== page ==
Cracking the Code on OT Security
We see a lot of confusion and misinformation in the market when it comes to understanding active technologies for OT. Here’s what you need to know.
“Active” is a big buzzword in industrial cybersecurity these days. But what is it? How does it work? Is it safe? Do you even need it?
“Active,” in terms of device queries, means you query a device in its native communication protocol, which is an important distinction when considering an industrial cybersecurity solution. In fact, there are two key questions to ask about any cybersecurity solution you're considering for your operational technology (OT) environment:
- Is the solution’s approach best-suited for your industrial control environment?
- Is it passive, active or hybrid?
To unpack the nuances of the terminology, let’s look at this analogy:
Imagine you’re in a restaurant in a foreign country where you do not speak the native language.
Even though you can’t speak the language, you still glean some information from other patrons. You can make an educated guess about a person’s age, for example, and maybe you may even look at facial expressions to determine an individual’s mood or disposition.
That’s similar to the behavior we expect from firewalls and network monitoring solutions that are not specific to industrial control systems (ICS) when they're placed in industrial networks. These types of solutions will spot MAC addresses, associate network protocols with ports, etc. However, harvesting information this way doesn’t give you enough detail for comprehensive asset tracking or vulnerability management.
Now, getting back to our foreign country restaurant analogy: let’s assume you understand the language and you can listen to conversations. You hear people talking about what they eat and their favorite foods in general or perhaps they’re comparing their experience to other restaurants they’ve recently visited.
That’s like parsing network traffic. You understand everything being said but you are not interested in most of these conversations. What you really want to know is where each person lives, what school they attended, when they were born, etc. You want specific details about specific people.
These details are elusive even under the best circumstances and it takes time to get the information you want just by listening. Typically, the exact information you want won’t come up naturally or spontaneously.
When dealing with ICS, industrial control vendors use different communication protocols or “languages.” Typically, vendors even have different protocols based on the specific device model, but let's say you’ve figured that out. You understand every bit and byte of industrial communication protocols. Turns out, that only gets you halfway to where you want to be.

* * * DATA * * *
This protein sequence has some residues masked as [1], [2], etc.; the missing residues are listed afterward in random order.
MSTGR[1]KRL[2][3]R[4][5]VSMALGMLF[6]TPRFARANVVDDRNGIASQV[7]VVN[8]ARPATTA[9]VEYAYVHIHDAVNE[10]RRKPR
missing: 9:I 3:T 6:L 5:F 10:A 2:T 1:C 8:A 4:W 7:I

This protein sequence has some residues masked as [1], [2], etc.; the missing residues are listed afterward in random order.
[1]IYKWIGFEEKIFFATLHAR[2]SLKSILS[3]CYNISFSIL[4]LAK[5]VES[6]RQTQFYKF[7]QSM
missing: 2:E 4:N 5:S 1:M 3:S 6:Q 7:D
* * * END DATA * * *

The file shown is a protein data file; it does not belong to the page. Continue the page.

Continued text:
To secure all the information you want, you need to “actively” ask. And that's the secret sauce.
Returning to our restaurant analogy: if you want to find out specific information about someone, you ask them questions. You might pointedly ask someone their age (uptime), where they attended school (firmware versions), where they live (hardware configuration), etc.
And while you probably wouldn’t go up to random patrons in a restaurant and start asking them personal questions, you can query industrial control systems because they don’t typically use encryption or authentication.
What do we mean when we talk about active technologies for OT?
We see a lot of confusion and misinformation in the market about active technologies for OT. Active, in this context, is about querying devices using their native communication protocols. It’s not port scanning, knocking, banner grabbing, exploiting or leveraging vulnerabilities of any sort, It’s not querying devices in a way that can make them unstable.
Tenable is unique because our technology listens on the network and speaks, at the device level, the native communication protocols ICS vendors’ engineering stations use.
Why do we do it? How do we leverage the collected data? How do we know which dialect of a certain protocol should be used? And how do we address the devils in the tech details of this groundbreaking technology? For answers to these and other OT-related cybersecurity questions, watch our webinar, Tenable and Indegy: the First Unified, Risk-Based Platform for IT and OT Security.
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